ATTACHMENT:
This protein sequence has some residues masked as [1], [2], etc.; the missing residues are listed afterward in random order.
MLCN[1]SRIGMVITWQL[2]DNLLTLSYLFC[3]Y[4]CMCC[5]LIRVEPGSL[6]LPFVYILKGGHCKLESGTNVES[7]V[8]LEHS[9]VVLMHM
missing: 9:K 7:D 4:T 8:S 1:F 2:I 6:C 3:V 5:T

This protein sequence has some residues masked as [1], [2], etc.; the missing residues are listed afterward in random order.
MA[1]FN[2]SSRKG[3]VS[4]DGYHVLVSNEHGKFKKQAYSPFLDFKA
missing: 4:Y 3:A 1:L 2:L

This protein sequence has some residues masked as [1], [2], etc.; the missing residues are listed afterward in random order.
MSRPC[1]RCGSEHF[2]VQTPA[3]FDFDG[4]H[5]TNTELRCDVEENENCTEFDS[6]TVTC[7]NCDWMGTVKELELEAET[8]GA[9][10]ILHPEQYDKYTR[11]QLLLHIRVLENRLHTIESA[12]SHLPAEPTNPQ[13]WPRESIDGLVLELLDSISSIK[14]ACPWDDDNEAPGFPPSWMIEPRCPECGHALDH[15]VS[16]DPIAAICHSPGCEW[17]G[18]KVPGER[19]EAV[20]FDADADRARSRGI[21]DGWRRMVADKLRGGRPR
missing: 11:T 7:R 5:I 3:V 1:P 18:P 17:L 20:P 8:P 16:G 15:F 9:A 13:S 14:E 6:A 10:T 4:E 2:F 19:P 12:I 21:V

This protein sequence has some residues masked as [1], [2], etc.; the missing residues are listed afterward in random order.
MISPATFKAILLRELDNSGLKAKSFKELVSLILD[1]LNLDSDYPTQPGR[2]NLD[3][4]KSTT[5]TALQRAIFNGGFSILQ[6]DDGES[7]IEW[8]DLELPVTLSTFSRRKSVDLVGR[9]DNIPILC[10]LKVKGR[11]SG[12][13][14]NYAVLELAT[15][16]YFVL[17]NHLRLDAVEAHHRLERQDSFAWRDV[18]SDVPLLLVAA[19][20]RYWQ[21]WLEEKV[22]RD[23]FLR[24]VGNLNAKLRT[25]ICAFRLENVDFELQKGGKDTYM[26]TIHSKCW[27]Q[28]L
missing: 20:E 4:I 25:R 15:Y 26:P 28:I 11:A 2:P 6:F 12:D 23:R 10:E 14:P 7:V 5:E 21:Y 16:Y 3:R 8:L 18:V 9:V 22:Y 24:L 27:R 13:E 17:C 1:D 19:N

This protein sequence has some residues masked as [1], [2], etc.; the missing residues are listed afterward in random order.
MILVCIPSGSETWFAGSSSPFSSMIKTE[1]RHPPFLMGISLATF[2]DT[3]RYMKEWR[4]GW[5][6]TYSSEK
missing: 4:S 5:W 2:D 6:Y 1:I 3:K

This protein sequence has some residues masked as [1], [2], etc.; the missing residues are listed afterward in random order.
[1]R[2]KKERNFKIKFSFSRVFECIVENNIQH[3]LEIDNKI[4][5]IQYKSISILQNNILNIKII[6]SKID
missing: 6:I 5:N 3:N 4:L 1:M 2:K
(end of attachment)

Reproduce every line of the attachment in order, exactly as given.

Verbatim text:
This protein sequence has some residues masked as [1], [2], etc.; the missing residues are listed afterward in random order.
MLCN[1]SRIGMVITWQL[2]DNLLTLSYLFC[3]Y[4]CMCC[5]LIRVEPGSL[6]LPFVYILKGGHCKLESGTNVES[7]V[8]LEHS[9]VVLMHM
missing: 9:K 7:D 4:T 8:S 1:F 2:I 6:C 3:V 5:T

This protein sequence has some residues masked as [1], [2], etc.; the missing residues are listed afterward in random order.
MA[1]FN[2]SSRKG[3]VS[4]DGYHVLVSNEHGKFKKQAYSPFLDFKA
missing: 4:Y 3:A 1:L 2:L

This protein sequence has some residues masked as [1], [2], etc.; the missing residues are listed afterward in random order.
MSRPC[1]RCGSEHF[2]VQTPA[3]FDFDG[4]H[5]TNTELRCDVEENENCTEFDS[6]TVTC[7]NCDWMGTVKELELEAET[8]GA[9][10]ILHPEQYDKYTR[11]QLLLHIRVLENRLHTIESA[12]SHLPAEPTNPQ[13]WPRESIDGLVLELLDSISSIK[14]ACPWDDDNEAPGFPPSWMIEPRCPECGHALDH[15]VS[16]DPIAAICHSPGCEW[17]G[18]KVPGER[19]EAV[20]FDADADRARSRGI[21]DGWRRMVADKLRGGRPR
missing: 11:T 7:R 5:I 3:V 1:P 18:P 17:L 20:P 8:P 16:G 15:F 9:A 13:S 14:E 6:A 10:T 4:E 2:F 19:P 12:I 21:V

This protein sequence has some residues masked as [1], [2], etc.; the missing residues are listed afterward in random order.
MISPATFKAILLRELDNSGLKAKSFKELVSLILD[1]LNLDSDYPTQPGR[2]NLD[3][4]KSTT[5]TALQRAIFNGGFSILQ[6]DDGES[7]IEW[8]DLELPVTLSTFSRRKSVDLVGR[9]DNIPILC[10]LKVKGR[11]SG[12][13][14]NYAVLELAT[15][16]YFVL[17]NHLRLDAVEAHHRLERQDSFAWRDV[18]SDVPLLLVAA[19][20]RYWQ[21]WLEEKV[22]RD[23]FLR[24]VGNLNAKLRT[25]ICAFRLENVDFELQKGGKDTYM[26]TIHSKCW[27]Q[28]L
missing: 20:E 4:I 25:R 15:Y 26:P 28:I 11:A 2:P 6:F 12:D 23:R 10:E 14:P 7:V 5:E 21:Y 16:Y 3:R 8:L 18:V 9:V 22:Y 24:L 27:R 13:E 17:C 1:D 19:N

This protein sequence has some residues masked as [1], [2], etc.; the missing residues are listed afterward in random order.
MILVCIPSGSETWFAGSSSPFSSMIKTE[1]RHPPFLMGISLATF[2]DT[3]RYMKEWR[4]GW[5][6]TYSSEK
missing: 4:S 5:W 2:D 6:Y 1:I 3:K

This protein sequence has some residues masked as [1], [2], etc.; the missing residues are listed afterward in random order.
[1]R[2]KKERNFKIKFSFSRVFECIVENNIQH[3]LEIDNKI[4][5]IQYKSISILQNNILNIKII[6]SKID
missing: 6:I 5:N 3:N 4:L 1:M 2:K